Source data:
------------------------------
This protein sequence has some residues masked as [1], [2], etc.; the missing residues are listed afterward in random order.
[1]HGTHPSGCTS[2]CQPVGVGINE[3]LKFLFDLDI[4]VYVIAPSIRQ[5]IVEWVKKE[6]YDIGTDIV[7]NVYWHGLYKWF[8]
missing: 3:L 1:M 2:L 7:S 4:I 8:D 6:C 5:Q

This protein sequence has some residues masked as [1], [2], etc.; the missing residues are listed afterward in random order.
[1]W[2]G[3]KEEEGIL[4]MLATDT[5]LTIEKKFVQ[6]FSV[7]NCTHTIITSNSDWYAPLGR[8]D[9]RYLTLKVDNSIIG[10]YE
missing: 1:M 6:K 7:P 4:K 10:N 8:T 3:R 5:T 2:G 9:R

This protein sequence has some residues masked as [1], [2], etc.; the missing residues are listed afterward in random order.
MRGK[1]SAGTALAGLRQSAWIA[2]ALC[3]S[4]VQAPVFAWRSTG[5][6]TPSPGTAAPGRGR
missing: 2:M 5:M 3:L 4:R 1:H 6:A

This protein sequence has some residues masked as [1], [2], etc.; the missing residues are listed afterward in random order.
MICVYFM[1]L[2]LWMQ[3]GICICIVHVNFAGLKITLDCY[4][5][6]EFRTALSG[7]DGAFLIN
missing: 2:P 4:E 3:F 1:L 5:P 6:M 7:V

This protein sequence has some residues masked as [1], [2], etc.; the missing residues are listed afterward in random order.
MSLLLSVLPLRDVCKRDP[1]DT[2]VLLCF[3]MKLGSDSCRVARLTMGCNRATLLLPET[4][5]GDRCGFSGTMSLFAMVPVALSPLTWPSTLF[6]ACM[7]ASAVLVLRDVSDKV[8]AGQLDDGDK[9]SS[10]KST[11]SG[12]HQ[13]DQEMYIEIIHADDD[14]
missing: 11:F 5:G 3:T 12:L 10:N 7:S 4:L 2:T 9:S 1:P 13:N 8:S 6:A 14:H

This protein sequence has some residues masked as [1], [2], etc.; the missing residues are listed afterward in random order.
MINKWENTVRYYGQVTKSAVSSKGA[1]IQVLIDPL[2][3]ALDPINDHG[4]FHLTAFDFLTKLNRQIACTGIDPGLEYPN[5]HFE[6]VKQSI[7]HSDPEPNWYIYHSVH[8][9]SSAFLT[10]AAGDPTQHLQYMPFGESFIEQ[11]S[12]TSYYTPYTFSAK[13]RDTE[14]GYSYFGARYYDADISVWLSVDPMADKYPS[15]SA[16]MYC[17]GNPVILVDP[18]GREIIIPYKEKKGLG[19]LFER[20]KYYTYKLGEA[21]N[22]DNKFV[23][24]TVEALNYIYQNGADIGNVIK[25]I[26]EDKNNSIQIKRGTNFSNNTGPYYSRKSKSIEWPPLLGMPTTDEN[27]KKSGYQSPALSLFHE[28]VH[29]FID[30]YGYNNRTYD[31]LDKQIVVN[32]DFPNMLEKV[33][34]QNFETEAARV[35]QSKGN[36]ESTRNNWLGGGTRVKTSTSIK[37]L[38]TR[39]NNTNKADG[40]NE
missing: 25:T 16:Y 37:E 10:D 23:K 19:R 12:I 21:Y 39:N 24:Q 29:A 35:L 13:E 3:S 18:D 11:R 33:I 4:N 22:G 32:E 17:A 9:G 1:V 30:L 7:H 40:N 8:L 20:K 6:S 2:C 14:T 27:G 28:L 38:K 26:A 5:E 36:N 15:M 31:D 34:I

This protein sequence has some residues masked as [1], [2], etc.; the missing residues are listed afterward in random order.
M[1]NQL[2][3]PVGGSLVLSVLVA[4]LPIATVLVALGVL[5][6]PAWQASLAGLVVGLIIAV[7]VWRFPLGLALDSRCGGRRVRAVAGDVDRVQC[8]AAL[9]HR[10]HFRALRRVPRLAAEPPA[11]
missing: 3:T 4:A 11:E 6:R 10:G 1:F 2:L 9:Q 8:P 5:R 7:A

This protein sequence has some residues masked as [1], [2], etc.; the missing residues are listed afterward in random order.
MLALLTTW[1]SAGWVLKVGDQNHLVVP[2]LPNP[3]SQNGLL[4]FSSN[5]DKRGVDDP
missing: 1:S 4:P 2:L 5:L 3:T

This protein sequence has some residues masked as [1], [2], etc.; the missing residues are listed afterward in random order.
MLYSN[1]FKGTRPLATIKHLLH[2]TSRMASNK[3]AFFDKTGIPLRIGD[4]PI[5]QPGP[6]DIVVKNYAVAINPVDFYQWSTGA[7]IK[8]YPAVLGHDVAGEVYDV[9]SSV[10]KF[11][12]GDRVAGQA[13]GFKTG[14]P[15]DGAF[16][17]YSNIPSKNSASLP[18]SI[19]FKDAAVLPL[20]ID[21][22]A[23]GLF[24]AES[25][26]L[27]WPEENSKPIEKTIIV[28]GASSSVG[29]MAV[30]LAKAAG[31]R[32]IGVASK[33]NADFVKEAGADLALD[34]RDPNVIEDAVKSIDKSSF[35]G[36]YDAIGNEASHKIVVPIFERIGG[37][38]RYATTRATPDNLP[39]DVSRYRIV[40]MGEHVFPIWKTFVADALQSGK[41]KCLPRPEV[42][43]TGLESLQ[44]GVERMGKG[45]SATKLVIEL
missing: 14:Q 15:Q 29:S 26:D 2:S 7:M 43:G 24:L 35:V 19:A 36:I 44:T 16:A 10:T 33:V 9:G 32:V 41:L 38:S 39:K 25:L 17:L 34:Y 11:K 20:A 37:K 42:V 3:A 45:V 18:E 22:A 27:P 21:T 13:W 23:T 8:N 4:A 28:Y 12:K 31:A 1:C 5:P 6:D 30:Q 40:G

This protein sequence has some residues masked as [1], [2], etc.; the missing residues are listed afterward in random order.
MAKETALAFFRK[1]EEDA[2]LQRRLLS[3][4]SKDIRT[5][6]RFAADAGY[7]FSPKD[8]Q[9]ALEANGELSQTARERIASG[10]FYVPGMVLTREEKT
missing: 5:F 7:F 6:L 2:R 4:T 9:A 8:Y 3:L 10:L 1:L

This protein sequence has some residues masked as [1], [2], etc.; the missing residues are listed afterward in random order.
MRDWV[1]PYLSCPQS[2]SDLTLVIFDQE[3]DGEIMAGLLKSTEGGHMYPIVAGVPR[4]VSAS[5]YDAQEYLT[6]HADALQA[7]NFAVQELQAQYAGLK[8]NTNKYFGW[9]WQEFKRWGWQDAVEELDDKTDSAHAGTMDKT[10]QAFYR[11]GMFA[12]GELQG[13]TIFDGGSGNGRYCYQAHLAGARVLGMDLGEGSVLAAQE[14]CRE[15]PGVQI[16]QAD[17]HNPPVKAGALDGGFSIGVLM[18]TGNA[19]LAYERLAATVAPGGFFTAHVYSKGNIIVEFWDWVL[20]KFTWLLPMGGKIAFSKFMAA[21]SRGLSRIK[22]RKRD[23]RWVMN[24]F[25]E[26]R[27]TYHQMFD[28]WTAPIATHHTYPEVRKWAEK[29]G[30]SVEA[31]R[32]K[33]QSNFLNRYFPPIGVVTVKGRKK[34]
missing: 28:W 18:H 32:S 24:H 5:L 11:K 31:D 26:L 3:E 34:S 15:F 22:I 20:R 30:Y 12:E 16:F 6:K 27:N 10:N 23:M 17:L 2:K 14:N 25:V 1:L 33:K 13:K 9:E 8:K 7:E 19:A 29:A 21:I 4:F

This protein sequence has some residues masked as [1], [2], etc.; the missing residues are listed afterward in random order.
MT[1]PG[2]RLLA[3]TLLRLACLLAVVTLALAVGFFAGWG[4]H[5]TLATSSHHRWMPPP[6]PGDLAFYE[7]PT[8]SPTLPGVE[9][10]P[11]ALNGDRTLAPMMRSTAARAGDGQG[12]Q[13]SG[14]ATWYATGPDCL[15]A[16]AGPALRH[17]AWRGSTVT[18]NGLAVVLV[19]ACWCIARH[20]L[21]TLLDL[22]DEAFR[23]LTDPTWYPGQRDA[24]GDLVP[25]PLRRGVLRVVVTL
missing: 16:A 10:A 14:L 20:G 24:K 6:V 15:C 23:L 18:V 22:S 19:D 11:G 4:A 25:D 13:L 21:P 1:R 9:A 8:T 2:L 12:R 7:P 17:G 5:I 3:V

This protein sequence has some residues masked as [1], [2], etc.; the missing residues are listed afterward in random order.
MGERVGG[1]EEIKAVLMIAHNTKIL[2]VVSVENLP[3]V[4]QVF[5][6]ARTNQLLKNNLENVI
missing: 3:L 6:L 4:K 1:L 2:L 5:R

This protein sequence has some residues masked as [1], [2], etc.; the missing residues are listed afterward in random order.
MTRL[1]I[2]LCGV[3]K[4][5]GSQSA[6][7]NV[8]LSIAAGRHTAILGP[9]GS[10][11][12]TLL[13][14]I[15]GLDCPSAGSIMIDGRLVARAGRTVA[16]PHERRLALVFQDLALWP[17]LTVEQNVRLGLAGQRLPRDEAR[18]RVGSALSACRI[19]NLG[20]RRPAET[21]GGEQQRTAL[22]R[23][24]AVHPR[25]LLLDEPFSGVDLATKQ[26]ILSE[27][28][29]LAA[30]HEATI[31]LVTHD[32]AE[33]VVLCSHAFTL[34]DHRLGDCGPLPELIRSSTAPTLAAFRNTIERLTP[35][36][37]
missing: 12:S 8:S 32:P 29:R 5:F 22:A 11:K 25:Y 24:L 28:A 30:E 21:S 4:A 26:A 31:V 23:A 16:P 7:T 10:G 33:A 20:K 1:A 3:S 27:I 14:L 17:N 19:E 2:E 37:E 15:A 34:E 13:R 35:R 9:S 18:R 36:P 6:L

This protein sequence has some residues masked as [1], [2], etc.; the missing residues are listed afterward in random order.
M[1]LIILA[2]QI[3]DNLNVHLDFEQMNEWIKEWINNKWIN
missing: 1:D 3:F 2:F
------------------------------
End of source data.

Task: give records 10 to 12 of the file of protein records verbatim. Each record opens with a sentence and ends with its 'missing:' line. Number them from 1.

This protein sequence has some residues masked as [1], [2], etc.; the missing residues are listed afterward in random order.
MAKETALAFFRK[1]EEDA[2]LQRRLLS[3][4]SKDIRT[5][6]RFAADAGY[7]FSPKD[8]Q[9]ALEANGELSQTARERIASG[10]FYVPGMVLTREEKT
missing: 5:F 7:F 6:L 2:R 4:T 9:A 8:Y 3:L 10:L 1:L

This protein sequence has some residues masked as [1], [2], etc.; the missing residues are listed afterward in random order.
MRDWV[1]PYLSCPQS[2]SDLTLVIFDQE[3]DGEIMAGLLKSTEGGHMYPIVAGVPR[4]VSAS[5]YDAQEYLT[6]HADALQA[7]NFAVQELQAQYAGLK[8]NTNKYFGW[9]WQEFKRWGWQDAVEELDDKTDSAHAGTMDKT[10]QAFYR[11]GMFA[12]GELQG[13]TIFDGGSGNGRYCYQAHLAGARVLGMDLGEGSVLAAQE[14]CRE[15]PGVQI[16]QAD[17]HNPPVKAGALDGGFSIGVLM[18]TGNA[19]LAYERLAATVAPGGFFTAHVYSKGNIIVEFWDWVL[20]KFTWLLPMGGKIAFSKFMAA[21]SRGLSRIK[22]RKRD[23]RWVMN[24]F[25]E[26]R[27]TYHQMFD[28]WTAPIATHHTYPEVRKWAEK[29]G[30]SVEA[31]R[32]K[33]QSNFLNRYFPPIGVVTVKGRKK[34]
missing: 28:W 18:H 32:S 24:H 5:L 11:K 31:D 26:L 3:E 34:S 15:F 22:I 20:R 30:Y 12:E 16:F 6:K 27:N 10:N 23:M 17:L 2:K 14:N 25:V 1:L 33:K 13:K 9:E 8:K 7:E 19:A 29:A 21:I 4:F

This protein sequence has some residues masked as [1], [2], etc.; the missing residues are listed afterward in random order.
MT[1]PG[2]RLLA[3]TLLRLACLLAVVTLALAVGFFAGWG[4]H[5]TLATSSHHRWMPPP[6]PGDLAFYE[7]PT[8]SPTLPGVE[9][10]P[11]ALNGDRTLAPMMRSTAARAGDGQG[12]Q[13]SG[14]ATWYATGPDCL[15]A[16]AGPALRH[17]AWRGSTVT[18]NGLAVVLV[19]ACWCIARH[20]L[21]TLLDL[22]DEAFR[23]LTDPTWYPGQRDA[24]GDLVP[25]PLRRGVLRVVVTL
missing: 16:A 10:A 14:L 20:G 24:K 6:V 15:C 23:L 18:V 22:S 19:D 11:G 4:A 25:D 13:L 21:P 1:R 9:A 8:T 2:L 12:R 7:P 17:G 5:I 3:V